02-09-2019 | di COOPI
Chickens and hens to boost poultry farming in Bangui
In the chicken farms of the villages of Samba and in the 8th arrondissement of Bangui, several specimen of improved breeds of "Hubbard" broiler chickens and "Isa Brown" laying hens have been imported from France. The aim of these two sites - with 762 chickens and 744 hens - is to produce 393,700 eggs and 398,764 chicks within one year.
This is what we expect from the "PARFEC project to support for the relaunch of the urban and peri-urban breeding industry in the Central African Republic" - which began in June 2017 and will end in December 2019 - funded by the Bêkou Trust Fund of the European Union. The project aims to relaunch pig, fish and poultry farming and contributes to improve food and nutrition security of the population of Bangui, while strengthening the quality and quantity of animal products on the market in the capital and surrounding areas.
Our core activities focus on broiler chickens and laying hens breeding: to achieve this, two chicken farms have been built, equipped with suitable breeding sites that aim to produce enough chicks to supply some 400 farmers and with breeding equipment and materials, such as aviaries, laying nest, feeders, poultry drinkers, hatcheries, egg candling equipment.
Producers’ self-sufficiency is another key aspect of our PARFEC project – we are giving technical and health support and training local staff on the protocols in force, as well as on skills’ development and strengthening, so that, by the end of the project, chicken farms can be managed autonomously, both from an organizational and economic standpoint.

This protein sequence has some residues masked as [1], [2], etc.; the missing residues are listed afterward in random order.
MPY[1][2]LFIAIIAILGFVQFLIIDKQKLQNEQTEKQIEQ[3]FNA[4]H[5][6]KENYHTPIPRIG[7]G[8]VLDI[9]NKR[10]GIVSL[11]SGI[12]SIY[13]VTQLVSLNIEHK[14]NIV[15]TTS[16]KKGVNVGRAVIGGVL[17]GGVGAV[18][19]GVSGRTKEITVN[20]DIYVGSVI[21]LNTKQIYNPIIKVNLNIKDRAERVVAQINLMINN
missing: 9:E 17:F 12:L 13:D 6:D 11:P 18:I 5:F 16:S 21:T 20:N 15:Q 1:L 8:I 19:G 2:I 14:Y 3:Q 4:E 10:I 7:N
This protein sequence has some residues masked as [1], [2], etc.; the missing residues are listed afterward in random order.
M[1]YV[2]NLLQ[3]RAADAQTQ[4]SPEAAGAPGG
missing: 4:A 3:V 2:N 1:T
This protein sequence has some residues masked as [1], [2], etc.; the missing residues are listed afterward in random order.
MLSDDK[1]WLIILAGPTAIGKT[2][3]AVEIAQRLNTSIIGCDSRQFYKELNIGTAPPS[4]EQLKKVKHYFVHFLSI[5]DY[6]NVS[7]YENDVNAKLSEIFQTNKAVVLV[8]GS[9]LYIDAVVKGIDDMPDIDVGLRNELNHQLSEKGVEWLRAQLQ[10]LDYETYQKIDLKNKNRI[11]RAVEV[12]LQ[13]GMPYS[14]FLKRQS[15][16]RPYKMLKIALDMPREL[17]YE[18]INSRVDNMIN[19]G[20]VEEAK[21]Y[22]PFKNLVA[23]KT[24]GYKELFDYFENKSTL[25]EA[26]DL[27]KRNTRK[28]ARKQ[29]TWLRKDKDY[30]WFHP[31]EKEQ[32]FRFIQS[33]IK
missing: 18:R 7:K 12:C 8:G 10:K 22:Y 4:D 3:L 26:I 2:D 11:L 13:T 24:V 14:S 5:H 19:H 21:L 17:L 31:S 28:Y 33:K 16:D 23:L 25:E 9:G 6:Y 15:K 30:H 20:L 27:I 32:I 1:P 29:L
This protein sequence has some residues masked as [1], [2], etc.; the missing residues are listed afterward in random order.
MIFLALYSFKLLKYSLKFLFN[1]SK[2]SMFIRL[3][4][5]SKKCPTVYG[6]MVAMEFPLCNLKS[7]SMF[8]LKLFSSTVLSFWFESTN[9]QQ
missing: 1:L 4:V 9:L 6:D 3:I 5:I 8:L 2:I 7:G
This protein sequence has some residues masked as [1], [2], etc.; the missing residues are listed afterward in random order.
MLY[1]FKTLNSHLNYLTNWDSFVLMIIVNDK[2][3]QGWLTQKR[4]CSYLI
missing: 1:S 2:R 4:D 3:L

Mme SARAGBA Léocadie et M. YAMBA Jean Pierre, local staff working at Samba site
Since 2013, public infrastructure and the social and economic fabric of the Central African Republic collapsed, leading the country to an unprecedented humanitarian crisis.
As a result, food and nutrition security were also significantly undermined - according to the FAO/WFP Crop and Food Security Assessment Mission (CFSAM) report, in January 2016, 27% of the population of Bangui was food insecure due to a lack of animal proteins, caused by the rising of meat prices, a drastic drop in meat production and a decline in household purchasing power.
With the PARFEC project, we are committing to relaunch food production and strengthen institutional capacities in the CAR. To achieve this, we are focusing on small-scale urban and peri-urban livestock sector, from which will benefit approximately 1,400,000 people living in the capital and surroundings.
The livestock sector recovery will therefore be an opportunity for communities to undertake initiatives for the common welfare, create and maintain commercial bonds and strengthen the livestock supply chain with a view to a peaceful coexistence and social cohesion.